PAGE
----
UNESCO invites Member States of the Organisation, as well as interested individuals and/or legal entities, to submit one or more nominations for the Félix Houphouët-Boigny-UNESCO Prize for Peace Research. UNESCO thus intends to honour living persons or active public or private bodies or institutions, that have made a significant contribution to the promotion, seeking, safeguarding or maintaining peace, in conformity with the Charter of the United Nations and the Constitution of UNESCO. Candidates must, moreover, have an international reputation.
Their commitment and work in the field of human rights, the promotion of a culture of peace, their humanism, irrespective of any ethnic, political and religious considerations, must constitute a notable part of their presentation file. More than one candidate can be presented to the jury of the Félix Houphouët-Boigny Peace Prize, named after the first President of Côte d’Ivoire. Established in 1989, the Prize is awarded every two years. It is endowed with $150,000 which may be divided equally among the laureates whose number cannot exceed three.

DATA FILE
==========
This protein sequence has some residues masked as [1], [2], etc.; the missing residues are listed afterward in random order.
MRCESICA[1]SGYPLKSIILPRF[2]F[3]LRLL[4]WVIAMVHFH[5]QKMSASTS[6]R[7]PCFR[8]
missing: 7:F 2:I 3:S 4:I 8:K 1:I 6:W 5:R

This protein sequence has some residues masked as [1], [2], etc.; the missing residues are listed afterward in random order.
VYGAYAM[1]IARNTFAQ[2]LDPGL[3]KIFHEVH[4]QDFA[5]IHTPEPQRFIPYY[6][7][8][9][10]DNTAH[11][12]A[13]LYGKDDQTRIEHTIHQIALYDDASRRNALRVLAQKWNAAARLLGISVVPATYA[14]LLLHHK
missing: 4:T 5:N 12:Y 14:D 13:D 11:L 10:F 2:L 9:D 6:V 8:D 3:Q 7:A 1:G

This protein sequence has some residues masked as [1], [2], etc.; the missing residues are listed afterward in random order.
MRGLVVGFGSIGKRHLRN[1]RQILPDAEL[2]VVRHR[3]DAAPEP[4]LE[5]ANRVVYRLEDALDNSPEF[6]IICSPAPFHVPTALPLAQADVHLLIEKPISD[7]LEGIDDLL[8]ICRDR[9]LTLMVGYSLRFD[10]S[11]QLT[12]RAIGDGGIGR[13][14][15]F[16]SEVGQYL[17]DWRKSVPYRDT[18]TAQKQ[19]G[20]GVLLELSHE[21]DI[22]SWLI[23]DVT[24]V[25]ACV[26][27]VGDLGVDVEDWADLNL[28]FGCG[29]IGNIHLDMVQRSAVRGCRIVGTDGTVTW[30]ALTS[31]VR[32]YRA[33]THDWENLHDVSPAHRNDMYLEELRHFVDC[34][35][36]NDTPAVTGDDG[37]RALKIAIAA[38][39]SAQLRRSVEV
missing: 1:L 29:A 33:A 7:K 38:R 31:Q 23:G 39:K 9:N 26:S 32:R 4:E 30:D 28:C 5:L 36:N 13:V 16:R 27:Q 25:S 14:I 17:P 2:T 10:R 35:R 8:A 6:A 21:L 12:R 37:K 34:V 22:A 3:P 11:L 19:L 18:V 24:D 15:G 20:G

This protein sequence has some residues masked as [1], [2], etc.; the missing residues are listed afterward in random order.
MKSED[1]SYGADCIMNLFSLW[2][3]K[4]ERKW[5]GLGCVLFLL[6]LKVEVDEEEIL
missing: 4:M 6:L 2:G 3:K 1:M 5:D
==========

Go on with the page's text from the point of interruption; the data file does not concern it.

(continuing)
Members of the Jury are: Ellen Johnson Sirleaf, former President of Liberia and 2011 Nobel Peace Prize winner, François Hollande, former President of France, 2013 winner of the Félix Houphouët-Boigny – UNESCO Peace Prize, Princess Sumaya Bint El Hassan of Jordan, UNESCO Special Envoy for Peace Sciences, Michel Camdessus (France), former Managing Director of the International Monetary Fund, Muhammad Yunus (Bangladesh), founder of Grameen Bank, winner of the 2006 Nobel Peace Prize, and Forest Whitaker (USA), founder of the Peace and Development Initiative.
Former laureates include, Nelson Mandela and Frederik W. De Klerk, as well as Yitzhak Rabin, Shimon Peres and Yasser Arafat. The Prime Minister of Ethiopia, Abiy Ahmed Ali, was honoured in 2019 “for his constant efforts to promote peace and reconciliation between his country and Eritrea.”